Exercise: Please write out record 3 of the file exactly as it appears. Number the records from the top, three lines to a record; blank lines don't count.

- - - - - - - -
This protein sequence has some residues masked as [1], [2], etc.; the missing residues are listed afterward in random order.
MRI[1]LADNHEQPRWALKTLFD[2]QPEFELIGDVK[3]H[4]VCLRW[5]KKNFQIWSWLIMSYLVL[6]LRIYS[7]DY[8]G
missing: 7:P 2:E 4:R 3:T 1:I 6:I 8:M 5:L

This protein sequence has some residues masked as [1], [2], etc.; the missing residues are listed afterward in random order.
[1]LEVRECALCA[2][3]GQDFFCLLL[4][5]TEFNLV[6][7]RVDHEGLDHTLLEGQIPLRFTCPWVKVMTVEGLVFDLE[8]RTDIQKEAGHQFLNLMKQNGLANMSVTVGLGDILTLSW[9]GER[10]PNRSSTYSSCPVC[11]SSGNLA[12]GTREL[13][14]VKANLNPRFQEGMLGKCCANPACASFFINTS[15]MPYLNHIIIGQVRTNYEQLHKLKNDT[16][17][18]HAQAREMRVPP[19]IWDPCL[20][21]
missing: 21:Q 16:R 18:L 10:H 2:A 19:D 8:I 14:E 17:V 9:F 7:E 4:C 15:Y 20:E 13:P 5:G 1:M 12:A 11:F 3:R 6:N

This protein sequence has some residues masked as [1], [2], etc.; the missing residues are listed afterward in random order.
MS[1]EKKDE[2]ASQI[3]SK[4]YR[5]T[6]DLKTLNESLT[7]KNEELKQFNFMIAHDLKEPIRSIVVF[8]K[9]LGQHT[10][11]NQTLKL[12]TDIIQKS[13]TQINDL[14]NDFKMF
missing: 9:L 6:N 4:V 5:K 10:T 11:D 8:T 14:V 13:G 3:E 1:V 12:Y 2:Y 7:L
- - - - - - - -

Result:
This protein sequence has some residues masked as [1], [2], etc.; the missing residues are listed afterward in random order.
MS[1]EKKDE[2]ASQI[3]SK[4]YR[5]T[6]DLKTLNESLT[7]KNEELKQFNFMIAHDLKEPIRSIVVF[8]K[9]LGQHT[10][11]NQTLKL[12]TDIIQKS[13]TQINDL[14]NDFKMF
missing: 9:L 6:N 4:V 5:K 10:T 11:D 8:T 14:V 13:G 3:E 1:V 12:Y 2:Y 7:L